Figure 5. CD73-deficient CD8+ T cells are more effective in controlling tumor growth than WT cells. (A) Diagram showing the experimental setup: B16.OVA melanoma cells were intradermally injected in the back right flank of CD45.1+ mice. Seven days after the tumor challenge, OT-I or OT-I/CD73KO CD8+ naïve T cells (1 × 106 cells) were adoptively transferred. Tumor area and tumor-infiltrating T cells were analyzed. (B) Tumor growth curves of CD45.1+ mice that were injected with OT-I or OT-I/CD73KO CD8+ naïve T cells or control (PBS) (n = 5). Tumor area was calculated by measuring and multiplying perpendicular axes, the results were plotted as the mean ± SEM for each day. (C) The absolute number of OVA-specific CD8+ T cells per gram of tumor (n = 5). (D) Frequency of OVA-specific CD8+ T cells in the tumor (TILs) (n = 5), (E) Dot plots, and bar graphs depicting the expression and frequency of positive cells within the adoptively transferred cells (CD45.2+/CD8+ gate) for the different inhibitory receptors. (F) MFI of inhibitory receptors in the adoptively transferred cells (CD45.2+/CD8+ gate). Data is presented as the mean ± SEM. Significance was determined using two-way repeated measured ANOVA with Bonferroni’s correction post hoc at day 19 (B), and unpaired two-tailed Mann–Whitney test (C–E). *p < 0.05, **p < 0.01, ***p < 0.001, ****p < 0.0001 (B, Two-Ways ANOVA), (C–E, Two-tailed Mann–Whitney Test).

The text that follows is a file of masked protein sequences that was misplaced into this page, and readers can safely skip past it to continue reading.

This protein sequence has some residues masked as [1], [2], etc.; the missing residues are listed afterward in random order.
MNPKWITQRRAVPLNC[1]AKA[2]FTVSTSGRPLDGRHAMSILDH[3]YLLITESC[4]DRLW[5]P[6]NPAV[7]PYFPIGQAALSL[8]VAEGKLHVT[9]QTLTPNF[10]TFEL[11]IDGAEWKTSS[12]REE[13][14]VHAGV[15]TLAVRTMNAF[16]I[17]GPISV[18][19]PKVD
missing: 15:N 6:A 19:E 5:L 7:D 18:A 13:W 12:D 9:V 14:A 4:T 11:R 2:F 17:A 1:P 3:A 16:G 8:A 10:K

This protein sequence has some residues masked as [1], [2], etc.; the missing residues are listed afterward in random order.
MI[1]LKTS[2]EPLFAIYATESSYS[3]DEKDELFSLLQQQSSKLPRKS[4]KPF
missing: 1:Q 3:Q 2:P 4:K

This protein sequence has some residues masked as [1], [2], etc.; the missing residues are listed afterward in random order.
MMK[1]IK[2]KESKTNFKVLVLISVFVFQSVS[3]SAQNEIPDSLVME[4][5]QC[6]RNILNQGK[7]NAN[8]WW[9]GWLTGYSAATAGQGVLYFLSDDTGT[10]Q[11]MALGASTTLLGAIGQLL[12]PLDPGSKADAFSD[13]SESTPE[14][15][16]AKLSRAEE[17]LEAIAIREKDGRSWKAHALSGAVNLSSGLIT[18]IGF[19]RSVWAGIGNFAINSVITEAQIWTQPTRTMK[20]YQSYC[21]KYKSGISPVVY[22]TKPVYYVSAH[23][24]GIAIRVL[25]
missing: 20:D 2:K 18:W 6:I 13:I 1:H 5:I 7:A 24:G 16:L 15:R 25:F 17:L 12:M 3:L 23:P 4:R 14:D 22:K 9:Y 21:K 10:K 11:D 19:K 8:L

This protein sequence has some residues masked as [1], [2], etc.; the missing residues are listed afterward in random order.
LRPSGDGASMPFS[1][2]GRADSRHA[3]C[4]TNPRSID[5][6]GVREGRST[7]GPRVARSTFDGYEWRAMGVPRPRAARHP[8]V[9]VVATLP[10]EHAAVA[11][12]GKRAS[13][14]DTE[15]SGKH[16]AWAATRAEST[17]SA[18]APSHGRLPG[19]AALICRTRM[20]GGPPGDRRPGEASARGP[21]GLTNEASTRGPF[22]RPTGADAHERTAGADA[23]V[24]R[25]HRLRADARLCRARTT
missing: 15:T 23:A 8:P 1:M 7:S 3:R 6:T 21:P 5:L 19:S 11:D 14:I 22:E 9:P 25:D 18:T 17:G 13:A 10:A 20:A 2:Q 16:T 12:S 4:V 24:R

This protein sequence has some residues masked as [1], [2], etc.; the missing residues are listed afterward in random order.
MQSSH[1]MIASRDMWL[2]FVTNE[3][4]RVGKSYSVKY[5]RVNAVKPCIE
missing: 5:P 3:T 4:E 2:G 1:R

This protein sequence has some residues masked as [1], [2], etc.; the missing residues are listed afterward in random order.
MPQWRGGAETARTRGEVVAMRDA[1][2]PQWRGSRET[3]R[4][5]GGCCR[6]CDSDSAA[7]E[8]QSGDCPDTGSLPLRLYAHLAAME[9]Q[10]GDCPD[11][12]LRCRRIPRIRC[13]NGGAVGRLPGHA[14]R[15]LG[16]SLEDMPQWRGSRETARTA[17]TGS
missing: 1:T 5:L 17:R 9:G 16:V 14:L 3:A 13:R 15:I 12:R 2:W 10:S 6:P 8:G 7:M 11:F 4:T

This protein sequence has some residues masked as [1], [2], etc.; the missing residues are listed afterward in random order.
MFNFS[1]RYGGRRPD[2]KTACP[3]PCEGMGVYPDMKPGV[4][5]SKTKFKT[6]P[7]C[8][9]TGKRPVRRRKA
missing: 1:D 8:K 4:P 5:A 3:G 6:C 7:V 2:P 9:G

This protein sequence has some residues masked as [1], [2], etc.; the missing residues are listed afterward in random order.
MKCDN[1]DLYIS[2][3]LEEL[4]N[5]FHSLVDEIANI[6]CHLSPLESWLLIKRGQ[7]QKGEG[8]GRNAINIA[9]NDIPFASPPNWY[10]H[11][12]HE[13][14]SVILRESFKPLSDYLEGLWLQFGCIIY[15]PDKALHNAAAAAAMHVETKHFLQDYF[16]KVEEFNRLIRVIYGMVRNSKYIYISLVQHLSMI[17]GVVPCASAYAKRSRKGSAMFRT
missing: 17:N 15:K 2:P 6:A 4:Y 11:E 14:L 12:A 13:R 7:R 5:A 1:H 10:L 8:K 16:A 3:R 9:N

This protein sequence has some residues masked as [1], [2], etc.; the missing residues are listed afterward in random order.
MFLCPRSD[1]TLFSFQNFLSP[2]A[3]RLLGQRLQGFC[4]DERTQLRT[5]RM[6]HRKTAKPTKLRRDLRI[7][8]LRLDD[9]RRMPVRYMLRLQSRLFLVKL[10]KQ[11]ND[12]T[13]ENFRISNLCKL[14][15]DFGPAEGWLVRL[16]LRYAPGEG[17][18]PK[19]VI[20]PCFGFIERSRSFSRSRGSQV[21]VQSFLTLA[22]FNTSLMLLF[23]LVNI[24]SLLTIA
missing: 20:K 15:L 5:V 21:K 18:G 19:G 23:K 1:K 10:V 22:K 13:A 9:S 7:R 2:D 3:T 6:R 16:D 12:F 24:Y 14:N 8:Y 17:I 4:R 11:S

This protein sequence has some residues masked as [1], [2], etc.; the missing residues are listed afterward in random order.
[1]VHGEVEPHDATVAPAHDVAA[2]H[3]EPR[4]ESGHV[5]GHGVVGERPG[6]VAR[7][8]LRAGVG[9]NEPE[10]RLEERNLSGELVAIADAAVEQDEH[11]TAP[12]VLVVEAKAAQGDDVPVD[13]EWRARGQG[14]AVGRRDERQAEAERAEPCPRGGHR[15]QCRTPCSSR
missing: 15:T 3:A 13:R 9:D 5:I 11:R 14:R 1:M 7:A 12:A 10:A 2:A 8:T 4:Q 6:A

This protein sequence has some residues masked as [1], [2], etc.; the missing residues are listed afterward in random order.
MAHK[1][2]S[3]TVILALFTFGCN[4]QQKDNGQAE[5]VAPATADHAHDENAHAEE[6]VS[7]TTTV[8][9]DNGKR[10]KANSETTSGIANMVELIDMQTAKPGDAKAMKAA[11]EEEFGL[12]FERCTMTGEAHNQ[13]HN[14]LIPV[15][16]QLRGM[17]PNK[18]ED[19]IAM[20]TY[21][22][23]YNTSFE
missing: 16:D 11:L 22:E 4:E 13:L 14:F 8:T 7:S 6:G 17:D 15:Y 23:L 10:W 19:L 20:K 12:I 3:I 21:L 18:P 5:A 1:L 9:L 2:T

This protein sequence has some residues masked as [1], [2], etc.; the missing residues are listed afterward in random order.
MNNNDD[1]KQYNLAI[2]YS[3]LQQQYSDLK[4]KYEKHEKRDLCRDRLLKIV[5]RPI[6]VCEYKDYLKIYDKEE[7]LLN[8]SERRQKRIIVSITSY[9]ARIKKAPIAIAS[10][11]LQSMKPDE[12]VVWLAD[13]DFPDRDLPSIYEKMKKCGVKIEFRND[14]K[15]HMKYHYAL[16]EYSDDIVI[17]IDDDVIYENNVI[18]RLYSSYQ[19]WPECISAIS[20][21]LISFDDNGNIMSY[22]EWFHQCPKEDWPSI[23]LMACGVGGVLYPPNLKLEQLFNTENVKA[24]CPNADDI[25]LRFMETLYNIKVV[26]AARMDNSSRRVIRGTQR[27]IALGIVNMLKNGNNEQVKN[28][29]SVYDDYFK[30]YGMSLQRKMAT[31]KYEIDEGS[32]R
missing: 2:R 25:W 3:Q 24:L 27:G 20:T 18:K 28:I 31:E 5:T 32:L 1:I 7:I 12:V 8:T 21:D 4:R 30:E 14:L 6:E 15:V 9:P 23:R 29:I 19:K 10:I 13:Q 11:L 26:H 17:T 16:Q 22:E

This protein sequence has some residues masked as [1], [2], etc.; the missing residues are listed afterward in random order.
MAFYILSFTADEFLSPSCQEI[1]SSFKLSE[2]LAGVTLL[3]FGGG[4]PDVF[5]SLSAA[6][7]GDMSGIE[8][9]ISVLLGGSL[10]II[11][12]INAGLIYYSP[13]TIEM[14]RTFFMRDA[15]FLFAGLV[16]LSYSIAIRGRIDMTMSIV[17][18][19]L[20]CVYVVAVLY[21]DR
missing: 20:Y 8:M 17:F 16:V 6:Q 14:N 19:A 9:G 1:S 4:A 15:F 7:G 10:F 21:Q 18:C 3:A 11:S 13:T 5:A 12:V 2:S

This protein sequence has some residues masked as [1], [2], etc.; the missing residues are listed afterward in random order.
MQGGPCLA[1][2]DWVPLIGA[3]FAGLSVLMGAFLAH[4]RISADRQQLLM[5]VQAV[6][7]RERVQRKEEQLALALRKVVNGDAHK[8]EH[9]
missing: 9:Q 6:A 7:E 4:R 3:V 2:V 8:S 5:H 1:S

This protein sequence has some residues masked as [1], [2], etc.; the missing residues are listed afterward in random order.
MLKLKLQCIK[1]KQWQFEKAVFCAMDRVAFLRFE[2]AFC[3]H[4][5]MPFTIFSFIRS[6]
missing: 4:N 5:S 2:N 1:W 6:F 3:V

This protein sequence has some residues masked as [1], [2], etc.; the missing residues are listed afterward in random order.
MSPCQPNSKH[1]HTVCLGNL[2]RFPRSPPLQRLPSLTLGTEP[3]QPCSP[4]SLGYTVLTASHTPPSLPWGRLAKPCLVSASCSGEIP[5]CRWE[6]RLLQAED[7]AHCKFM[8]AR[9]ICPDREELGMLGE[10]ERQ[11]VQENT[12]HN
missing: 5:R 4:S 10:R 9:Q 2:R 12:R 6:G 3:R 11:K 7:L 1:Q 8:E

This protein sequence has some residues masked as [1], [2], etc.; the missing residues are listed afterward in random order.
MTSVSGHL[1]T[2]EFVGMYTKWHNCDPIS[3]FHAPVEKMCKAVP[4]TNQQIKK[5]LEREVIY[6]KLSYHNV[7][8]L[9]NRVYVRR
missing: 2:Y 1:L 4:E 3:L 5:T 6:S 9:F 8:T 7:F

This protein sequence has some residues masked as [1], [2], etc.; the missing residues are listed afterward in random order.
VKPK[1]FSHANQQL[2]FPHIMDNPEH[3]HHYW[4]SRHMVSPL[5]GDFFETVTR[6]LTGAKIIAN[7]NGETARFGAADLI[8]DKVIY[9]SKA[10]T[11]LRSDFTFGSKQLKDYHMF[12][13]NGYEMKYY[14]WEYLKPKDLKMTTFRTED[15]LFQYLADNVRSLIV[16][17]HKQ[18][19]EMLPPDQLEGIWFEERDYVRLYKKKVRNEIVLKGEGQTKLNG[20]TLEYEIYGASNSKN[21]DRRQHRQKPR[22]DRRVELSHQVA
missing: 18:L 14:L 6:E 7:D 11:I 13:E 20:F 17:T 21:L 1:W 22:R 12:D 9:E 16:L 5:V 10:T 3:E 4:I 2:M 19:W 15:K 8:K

Given these results, we asked whether the ability of CD8+ T cells to produce adenosine constitutes a regulatory signal for the expression of inhibitory checkpoint receptors such as PD-1, TIGIT, TIM-3, CD39, KLRG1, and LAG-3. In agreement, the co-expression of inhibitory receptors was higher in tumor-infiltrating OT-I lymphocytes compared to OT-I/CD73KO cells (Figure 5E). Although there are no differences in the relative percentages of PD-1 and TIGIT co-expression, OT-I lymphocytes have a higher degree of TIM-3, LAG3, KLRG1, and CD39 expression compared to CD73KO (Figure 5E). Additionally, OT-I lymphocytes have a higher mean PD-1 fluorescence intensity than OT-I/CD73KO lymphocytes (Figure 5F). These results indicate that CD73 expression by CD8+ T lymphocytes reduces the anti-tumoral capacity of CD8+ cells and increases the degree of CD8+ T cell exhaustion.